The iPad Air 2 and the iPad mini 3 come with the Apple SIM—at least sometimes

In theory, the first Apple-made SIM card should break the lock carriers hold on new iPad users, freeing them to easily move from one cellular network to another. Too bad America’s biggest mobile operators are gumming up the works.

SIM cards typically identify mobile devices to a particular network. Apple’s new cards, however, are programmable, making it possible to switch carriers with a software update. That will not stand at AT&T, which will lock down Apple SIMs to its network, or at Verizon, which won’t support them at all. (Big Red will instead supply its own dedicated SIMs.)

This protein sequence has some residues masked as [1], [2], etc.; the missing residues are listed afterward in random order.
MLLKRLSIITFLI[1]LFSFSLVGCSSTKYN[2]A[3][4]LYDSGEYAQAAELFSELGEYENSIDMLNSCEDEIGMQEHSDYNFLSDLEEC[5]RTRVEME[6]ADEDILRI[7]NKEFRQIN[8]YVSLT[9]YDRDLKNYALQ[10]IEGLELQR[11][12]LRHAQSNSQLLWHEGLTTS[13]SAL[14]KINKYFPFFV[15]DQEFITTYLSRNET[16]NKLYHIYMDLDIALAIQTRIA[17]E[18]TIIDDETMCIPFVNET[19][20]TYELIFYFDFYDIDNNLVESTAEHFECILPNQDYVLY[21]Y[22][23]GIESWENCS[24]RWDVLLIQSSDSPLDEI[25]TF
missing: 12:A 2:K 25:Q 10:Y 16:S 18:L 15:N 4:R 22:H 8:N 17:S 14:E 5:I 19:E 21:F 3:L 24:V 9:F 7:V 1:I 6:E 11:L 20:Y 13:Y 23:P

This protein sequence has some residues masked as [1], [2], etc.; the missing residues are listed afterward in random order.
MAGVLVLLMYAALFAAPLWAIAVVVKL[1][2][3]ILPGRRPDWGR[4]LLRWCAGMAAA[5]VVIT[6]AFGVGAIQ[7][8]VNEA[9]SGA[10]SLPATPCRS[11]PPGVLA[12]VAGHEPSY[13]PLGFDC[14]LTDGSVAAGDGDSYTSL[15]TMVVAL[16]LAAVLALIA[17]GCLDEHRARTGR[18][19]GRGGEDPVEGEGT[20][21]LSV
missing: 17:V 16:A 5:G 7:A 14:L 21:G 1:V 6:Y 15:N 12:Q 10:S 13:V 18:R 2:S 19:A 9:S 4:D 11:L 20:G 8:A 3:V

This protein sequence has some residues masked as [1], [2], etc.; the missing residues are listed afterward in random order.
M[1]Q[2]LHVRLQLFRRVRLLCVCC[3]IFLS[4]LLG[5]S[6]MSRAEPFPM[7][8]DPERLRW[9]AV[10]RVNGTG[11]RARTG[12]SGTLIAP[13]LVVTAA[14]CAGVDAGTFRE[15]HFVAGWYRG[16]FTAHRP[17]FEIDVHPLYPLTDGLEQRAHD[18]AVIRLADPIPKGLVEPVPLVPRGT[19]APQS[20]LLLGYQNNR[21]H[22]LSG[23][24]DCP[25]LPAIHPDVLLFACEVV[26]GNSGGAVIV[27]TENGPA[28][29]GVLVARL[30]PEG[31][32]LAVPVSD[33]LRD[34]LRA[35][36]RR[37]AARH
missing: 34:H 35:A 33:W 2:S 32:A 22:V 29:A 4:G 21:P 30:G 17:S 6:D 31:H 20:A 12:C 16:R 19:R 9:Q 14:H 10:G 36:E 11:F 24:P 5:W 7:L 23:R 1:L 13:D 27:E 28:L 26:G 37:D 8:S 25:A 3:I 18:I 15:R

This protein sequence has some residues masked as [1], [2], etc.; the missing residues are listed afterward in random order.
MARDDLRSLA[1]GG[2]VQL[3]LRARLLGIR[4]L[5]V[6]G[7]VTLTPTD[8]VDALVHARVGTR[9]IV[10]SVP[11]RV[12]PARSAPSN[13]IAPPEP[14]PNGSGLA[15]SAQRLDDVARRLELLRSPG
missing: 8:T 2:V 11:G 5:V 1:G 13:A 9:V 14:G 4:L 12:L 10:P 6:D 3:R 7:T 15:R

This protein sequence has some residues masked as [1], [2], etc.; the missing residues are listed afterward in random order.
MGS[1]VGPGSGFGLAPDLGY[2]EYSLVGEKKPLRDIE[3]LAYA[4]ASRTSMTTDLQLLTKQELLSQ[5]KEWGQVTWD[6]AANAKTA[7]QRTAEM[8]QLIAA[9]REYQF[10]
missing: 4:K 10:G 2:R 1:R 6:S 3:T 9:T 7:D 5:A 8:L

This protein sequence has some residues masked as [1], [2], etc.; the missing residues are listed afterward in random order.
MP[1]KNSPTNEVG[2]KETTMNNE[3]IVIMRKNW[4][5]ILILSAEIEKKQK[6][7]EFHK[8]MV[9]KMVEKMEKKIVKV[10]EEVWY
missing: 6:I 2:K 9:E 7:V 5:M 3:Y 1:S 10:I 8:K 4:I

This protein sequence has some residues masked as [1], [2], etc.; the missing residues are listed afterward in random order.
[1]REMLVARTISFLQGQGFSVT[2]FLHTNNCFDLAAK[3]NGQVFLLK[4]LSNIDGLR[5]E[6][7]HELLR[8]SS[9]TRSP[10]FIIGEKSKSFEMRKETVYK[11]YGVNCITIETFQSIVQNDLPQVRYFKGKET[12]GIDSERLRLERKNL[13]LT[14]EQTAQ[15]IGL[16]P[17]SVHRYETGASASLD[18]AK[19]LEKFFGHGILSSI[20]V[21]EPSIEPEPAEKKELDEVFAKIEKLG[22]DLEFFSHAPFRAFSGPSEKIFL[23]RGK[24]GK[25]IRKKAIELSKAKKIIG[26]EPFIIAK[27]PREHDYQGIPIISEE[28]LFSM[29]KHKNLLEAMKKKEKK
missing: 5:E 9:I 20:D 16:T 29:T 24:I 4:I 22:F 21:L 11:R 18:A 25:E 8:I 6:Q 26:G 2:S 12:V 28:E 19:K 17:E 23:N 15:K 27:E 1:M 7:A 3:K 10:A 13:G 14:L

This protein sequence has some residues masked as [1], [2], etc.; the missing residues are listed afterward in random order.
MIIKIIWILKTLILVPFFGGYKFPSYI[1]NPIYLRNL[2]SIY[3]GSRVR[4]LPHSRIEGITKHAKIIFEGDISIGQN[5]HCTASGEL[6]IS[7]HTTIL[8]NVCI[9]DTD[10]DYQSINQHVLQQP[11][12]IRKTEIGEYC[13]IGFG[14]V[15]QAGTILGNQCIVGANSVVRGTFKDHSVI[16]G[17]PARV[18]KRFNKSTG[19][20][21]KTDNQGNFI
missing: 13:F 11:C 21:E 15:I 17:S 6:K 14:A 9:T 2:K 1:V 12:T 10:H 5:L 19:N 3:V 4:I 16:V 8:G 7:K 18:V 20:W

See also: AT&T Ruins Apple’s SIM Bid In War On Carrier Choice

The complications mount from there, depending on whether you buy your new iPad Air 2 or iPad mini 3 from a carrier or directly from Apple. Frankly, it’s a confusing mess.

Fortunately, outspoken T-Mobile CEO John Legere has volunteered to clarify things. Legere produced an epic “tweetstorm” over the weekend, firing off no fewer than 21 messages in rapid succession in his own (obviously self-interested) attempt to explain the chaos: 

Apple has remained above the fray so far, which is noteworthy because it used to take a hard line whenever carriers interfered with its plans. Maybe it just doesn’t want to play the heavy.

But it’s also possible that the U.S. was never the real target for its universal SIM anyway. Maybe Apple was never after anyone but business travelers and international users in the first place.

iPad image courtesy of Apple